Imtiaz Gul

The socio-economic cost of conflict to the people of Pakistan

Besides losing thousands of civilian and army lives, Pakistan has also suffered socio-economically in a volatile security environment. Investments have dropped, governance worsened, business badly affected, precipitated also by a grueling energy crisis. Lack or absence of planning by the federal government. Most recently the unprecedented flooding has created new
problems and increased the impact of these other issues. This talk will present an overview of the current situation in Pakistan.

Imtiaz Gul, is currently the Executive Director of the Islamabad-based independent Centre for Research and Security Studies that he founded in December 2007, with the support of Germany’s Heinrich Boell Stiftung. The Centre is a research and advocacy outfit, focused primarily on security and governance. His first book ” The Unholy Nexus; Pak-Afghan relations under the Taliban,” was published in July 2002, and he also edited a book on “Islam and Liberalism”, soon after the U.S-led coalition unleashed the
controversial War Against Terrorism. Penguin-Viking India published Gul’s second book “The Al-Qaeda Connection – Taliban and Terror in Tribal Areas” on August 20, 2009, which profiles the evolution and nature of militancy in the Pak-Afghan border regions and how it fell under the influence of AlQaeda. Penguin US/UK is publishing the revised edition of this book with the new title “Most Dangerous Place – Pakistan’s Lawless Frontier” in June. Besides reporting for the Urdu, English and Hindi language services of Deutsche Welle, Germany’s foreign languages’ broadcaster since 1989, Imtiaz Gul has also been broadcasting with the CNN TV between 1998-2000, and with the Hong Kong-based Star World TV, Japanese National Broadcasting Corporation NHK, the National Public Radio in the United States, and also regularly files for FOREIGN POLICY, USA, THE FRIDAY TIMES (weekly) Lahore, PULSE (weekly), Islamabad, and Daily DAWN (KARACHI) on issues such as militancy, border regions, Afghanistan, and Indo-Pak relations. He regularly appears as an analyst/expert on the Doha-based Al-Jazeera English/Arabic satellite tv channel for his expertise on the areas such as Afghanistan/Tribal Areas/and the Kashmir militancy, which has been extensively covering since 1988. His Afghanistan travels brought him in contact with a number of Pakistani and Afghan officials and people at large. This helped him trace and analyze Pakistan’s involvement with different Afghan factions, and eventually the Taliban and Kashmiri separatists in the Indian-controlled Kashmir.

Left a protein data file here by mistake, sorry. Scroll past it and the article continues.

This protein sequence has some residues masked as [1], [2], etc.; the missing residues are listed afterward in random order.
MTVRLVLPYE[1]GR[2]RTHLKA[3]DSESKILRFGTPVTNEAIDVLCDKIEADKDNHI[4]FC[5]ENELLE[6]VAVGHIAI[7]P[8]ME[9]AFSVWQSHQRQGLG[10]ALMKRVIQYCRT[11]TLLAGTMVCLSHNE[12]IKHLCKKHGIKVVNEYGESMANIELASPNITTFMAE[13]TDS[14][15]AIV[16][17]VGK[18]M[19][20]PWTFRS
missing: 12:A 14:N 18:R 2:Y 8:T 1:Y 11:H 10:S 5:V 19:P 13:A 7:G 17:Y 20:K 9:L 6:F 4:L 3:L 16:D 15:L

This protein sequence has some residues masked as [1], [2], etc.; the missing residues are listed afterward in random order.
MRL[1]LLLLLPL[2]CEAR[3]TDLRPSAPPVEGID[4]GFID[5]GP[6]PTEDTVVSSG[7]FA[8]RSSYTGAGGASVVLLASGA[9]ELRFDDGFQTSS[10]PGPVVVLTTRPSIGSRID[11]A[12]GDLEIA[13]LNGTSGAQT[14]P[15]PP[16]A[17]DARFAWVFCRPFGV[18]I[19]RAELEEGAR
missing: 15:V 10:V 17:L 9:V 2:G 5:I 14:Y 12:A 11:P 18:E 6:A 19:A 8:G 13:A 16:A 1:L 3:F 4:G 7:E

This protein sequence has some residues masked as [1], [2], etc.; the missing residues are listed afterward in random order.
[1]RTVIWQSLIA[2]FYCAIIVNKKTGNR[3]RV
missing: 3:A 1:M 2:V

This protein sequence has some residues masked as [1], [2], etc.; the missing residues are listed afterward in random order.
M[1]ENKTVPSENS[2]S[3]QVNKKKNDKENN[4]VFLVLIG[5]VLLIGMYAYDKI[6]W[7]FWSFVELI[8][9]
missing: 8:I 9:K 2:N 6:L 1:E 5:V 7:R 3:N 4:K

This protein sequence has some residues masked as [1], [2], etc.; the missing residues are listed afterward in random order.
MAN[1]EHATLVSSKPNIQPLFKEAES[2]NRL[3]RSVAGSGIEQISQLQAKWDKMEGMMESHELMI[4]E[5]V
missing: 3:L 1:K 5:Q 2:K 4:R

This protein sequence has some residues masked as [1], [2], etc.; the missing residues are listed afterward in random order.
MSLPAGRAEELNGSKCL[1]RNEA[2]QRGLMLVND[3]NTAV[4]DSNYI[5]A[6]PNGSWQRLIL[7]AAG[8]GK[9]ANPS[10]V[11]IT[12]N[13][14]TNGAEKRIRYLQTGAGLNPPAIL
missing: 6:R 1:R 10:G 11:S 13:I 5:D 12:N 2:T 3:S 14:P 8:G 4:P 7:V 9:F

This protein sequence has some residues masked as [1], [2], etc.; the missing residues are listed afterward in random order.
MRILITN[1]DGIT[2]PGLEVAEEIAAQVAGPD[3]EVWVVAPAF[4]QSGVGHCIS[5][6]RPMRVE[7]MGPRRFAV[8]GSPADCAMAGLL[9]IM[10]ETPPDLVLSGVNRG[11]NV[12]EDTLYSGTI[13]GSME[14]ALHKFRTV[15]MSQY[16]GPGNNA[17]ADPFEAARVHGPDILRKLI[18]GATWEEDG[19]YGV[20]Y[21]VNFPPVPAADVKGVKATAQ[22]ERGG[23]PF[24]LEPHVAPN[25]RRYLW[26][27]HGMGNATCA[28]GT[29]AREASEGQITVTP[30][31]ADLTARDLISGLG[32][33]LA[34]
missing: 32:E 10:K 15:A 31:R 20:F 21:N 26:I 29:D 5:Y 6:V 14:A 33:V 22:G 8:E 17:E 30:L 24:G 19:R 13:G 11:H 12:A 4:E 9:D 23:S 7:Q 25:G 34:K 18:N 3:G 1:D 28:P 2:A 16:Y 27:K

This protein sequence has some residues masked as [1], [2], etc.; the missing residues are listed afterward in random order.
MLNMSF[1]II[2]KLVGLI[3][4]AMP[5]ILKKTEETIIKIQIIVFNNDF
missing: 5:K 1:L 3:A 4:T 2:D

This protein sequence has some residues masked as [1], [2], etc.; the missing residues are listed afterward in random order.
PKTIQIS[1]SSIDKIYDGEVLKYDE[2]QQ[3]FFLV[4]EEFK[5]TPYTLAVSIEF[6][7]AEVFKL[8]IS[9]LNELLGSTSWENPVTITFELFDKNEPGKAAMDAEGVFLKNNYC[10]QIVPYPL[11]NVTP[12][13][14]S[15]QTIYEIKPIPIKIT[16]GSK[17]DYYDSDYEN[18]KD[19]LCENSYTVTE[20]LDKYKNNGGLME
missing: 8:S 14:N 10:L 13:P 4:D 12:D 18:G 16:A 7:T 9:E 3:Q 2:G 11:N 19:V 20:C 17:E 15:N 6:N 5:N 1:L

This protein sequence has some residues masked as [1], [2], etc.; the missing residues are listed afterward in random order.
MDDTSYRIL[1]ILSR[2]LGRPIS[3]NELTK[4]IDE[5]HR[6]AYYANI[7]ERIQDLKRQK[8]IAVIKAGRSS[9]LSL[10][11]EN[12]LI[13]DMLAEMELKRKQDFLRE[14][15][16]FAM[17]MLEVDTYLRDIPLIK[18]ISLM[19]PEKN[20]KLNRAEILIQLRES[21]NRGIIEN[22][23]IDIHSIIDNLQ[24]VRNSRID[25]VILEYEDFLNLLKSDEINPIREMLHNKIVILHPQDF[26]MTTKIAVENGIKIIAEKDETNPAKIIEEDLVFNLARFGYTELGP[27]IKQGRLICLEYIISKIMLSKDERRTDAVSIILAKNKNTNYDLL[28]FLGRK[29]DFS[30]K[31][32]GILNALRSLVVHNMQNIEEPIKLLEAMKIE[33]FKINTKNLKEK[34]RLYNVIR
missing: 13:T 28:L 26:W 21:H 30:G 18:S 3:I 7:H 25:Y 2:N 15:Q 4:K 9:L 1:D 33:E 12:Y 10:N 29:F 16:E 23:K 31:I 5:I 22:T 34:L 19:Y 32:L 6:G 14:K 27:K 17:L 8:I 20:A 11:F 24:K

This lecture is co-sponsored by the Department of Anthropology and the American Institute of Pakistan Studies.